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March 26, 1986

JOSEPH P. CONNORS, SR., et al., Plaintiffs

The opinion of the court was delivered by: GREEN

This is an action on behalf of the United Mine Workers of America 1974 Pension Plan ("1974 Plan") to collect withdrawal liability, interest, and liquidated damages under the Employee Retirement Income Security Act of 1974 ("ERISA") as amended by the Multiemployer Pension Plan Amendments Act of 1980 ("MPPAA"), 29 U.S.C. §§ 1001 et seq. (1982). *fn1" Defendants Darryll Waggle Construction, Inc. ("DWC") and Darryll Waggle ("Waggle") have filed a motion to dismiss the complaint. For the reasons set forth below, the Court grants defendants' motion in part and denies it in part.

 I. Background

 Plaintiffs are trustees of the 1974 Plan, which is a multiemployer pension plan within the meaning of sections 1002(37) and 1301(a)(3). DWC is an Illinois corporation that is or was engaged in mine related construction at sites in Illinois. Waggle is a citizen of Colorado and is or was an officer and shareholder of DWC.

 DWC was a party to the National Coal Mine Construction Agreements of 1974, 1978, and 1981. Pursuant to those agreements, DWC was obligated to and did make contributions to the 1974 Plan. Plaintiffs allege that DWC ceased covered operations under the 1974 Plan about October 1980. As a result of this cessation, DWC withdrew from the 1974 Plan in a complete withdrawal, as that term is defined in Section 1383(a). Verified Complaint paras. 7, 8.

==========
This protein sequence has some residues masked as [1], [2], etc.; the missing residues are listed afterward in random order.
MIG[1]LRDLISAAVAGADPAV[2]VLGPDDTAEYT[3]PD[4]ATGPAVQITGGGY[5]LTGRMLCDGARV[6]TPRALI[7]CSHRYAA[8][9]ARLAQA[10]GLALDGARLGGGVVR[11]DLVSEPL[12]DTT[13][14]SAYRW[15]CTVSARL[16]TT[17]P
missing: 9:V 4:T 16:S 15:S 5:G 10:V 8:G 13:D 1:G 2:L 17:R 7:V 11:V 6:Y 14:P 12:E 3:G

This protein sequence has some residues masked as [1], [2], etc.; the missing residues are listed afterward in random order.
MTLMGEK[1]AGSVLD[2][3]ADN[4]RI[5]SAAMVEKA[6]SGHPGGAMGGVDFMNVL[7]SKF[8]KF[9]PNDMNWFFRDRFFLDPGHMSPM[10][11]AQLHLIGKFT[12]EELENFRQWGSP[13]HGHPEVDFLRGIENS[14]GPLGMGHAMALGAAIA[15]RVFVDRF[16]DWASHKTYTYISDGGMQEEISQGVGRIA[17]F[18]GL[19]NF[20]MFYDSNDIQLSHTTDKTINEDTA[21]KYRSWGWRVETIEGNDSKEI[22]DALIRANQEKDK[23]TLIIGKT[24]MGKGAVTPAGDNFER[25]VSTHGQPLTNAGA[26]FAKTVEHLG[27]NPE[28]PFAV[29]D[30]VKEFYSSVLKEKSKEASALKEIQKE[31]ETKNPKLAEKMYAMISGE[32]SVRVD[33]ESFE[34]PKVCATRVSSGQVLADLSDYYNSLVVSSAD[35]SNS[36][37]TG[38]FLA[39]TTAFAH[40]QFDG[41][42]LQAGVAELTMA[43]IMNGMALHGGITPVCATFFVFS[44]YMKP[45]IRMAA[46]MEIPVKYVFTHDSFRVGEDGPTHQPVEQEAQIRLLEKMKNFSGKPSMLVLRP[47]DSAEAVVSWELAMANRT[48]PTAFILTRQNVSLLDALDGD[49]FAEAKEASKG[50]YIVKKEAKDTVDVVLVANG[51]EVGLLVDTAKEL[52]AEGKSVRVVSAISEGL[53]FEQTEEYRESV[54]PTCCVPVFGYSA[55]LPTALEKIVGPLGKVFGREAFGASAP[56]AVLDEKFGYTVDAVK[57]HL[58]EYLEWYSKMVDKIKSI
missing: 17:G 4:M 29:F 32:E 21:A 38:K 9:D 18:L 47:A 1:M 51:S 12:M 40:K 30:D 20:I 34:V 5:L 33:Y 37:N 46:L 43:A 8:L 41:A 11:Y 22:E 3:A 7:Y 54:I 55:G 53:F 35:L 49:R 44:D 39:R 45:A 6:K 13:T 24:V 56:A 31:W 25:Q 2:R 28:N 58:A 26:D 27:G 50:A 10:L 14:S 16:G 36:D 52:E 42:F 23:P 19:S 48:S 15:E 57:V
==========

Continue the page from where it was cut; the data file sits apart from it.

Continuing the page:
DWC was involuntarily dissolved on December 1, 1981, by the Secretary of State of Illinois for failure to pay annual franchise taxes. Following this event, a joint special meeting of the shareholders and directors of DWC was held on June 4, 1982. At this meeting a plan for complete liquidation of DWC was adopted which was to be completed not later than June 24, 1983.

 Plaintiffs attempted unsuccessfully on three occasions in 1983 to notify DWC of the amount of its withdrawal liability and schedule of payments and to demand payment consistent therewith, pursuant to section 1399(b)(1). Finally, by letter dated August 17, 1983, sent by certified mail to DWC at an address for individual defendant Waggle in Colorado, plaintiffs were able to notify DWC of its liability to the 1974 Plan in accordance with section 1399(b)(1).

 By letter dated October 10, 1983, a representative of DWC informed plaintiffs that DWC had been involuntarily dissolved and that there were no existing assets. In addition, DWC's representative requested review of the withdrawal liability determination, pursuant to section 1399(b)(2)(A). Upon review, plaintiffs decided against changing their withdrawal liability determination or schedule of payments and so notified DWC on May 10, 1983, pursuant to section 1399(b)(2)(B).